Sunday, 12 January 2014

The Busch String Quartet in Brahms

When the Busch String Quartet was finally formed in 1919 in Berlin after the end of the war, Brahms had been dead only some 20 years -- Adolf Busch was six years old when Brahms died. Listening to the Busch Quartet playing Brahms string quartets, one does have a sense of authentic performance (as the modern passion mandates). Almost certainly, this would have been how Brahms' quartets would have sounded when the composer was alive. Pristine Audio has issued the Busch playing the three string quartets, plus the first piano quartet. Though not a convinced lover of Brahms' chamber music, I listened with both interest and enjoyment to all these works and, as always, marvelled at the sheer musicality of the Busch Quartet.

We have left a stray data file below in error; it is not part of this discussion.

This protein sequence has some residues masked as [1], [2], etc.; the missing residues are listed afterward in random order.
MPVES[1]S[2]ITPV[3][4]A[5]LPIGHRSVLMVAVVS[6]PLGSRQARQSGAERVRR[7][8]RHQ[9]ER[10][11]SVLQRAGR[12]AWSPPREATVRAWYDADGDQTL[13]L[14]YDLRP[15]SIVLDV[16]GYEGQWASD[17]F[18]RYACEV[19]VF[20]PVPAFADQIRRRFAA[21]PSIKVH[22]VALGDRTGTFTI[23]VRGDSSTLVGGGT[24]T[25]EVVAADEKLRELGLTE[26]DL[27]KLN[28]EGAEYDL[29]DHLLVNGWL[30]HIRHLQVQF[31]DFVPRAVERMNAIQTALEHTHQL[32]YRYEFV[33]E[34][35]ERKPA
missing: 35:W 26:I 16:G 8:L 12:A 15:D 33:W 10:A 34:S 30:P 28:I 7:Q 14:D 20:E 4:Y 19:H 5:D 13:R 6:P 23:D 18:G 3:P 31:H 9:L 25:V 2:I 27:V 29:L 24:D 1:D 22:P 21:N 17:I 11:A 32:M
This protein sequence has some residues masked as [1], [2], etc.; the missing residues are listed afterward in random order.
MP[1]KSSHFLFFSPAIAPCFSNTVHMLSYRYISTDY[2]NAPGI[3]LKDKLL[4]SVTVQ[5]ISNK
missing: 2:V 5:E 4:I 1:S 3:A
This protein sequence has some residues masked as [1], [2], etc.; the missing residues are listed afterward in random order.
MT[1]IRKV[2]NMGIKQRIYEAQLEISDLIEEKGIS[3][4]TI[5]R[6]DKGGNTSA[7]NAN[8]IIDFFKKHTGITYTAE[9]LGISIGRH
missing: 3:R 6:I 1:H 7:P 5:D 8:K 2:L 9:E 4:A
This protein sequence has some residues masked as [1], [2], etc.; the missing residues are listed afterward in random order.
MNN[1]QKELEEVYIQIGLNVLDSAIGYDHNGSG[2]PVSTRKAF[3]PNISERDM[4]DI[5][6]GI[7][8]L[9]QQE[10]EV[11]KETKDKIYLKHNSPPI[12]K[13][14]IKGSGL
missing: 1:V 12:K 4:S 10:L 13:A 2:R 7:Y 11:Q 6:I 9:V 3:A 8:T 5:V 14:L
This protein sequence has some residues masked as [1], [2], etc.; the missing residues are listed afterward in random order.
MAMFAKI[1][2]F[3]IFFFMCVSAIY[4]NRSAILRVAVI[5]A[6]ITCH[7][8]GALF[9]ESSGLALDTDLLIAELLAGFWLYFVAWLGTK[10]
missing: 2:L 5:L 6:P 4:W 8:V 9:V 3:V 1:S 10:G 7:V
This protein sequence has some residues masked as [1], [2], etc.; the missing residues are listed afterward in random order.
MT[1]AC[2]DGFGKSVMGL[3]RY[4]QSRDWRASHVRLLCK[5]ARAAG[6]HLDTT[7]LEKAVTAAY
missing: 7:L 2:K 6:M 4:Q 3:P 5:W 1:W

As Andrew Rose notes on the Pristine website, these performances are also striking for what they tell us about advances in recording technology. 1925 was, of course, the first major technological breakthrough, with the advent of the microphone and electrical recording. The four works on the current CDs were recorded in 1932, 1947 and 1949 and the sound improves with each step (by 1949, HMV was recording using tape rather than the old shellac masters). Transfers, as we have come to expect from Pristine, are excellent. Busch and Serkin, the Busch String Quartet, and the Busch Chamber Players recorded extensively during the 1930s -- Bach, Beethoven, Schubert and Brahms. I sincerely hope that, before long, all Busch recordings will be available in good, modern transfers. Meanwhile: thanks, Andrew Rose!

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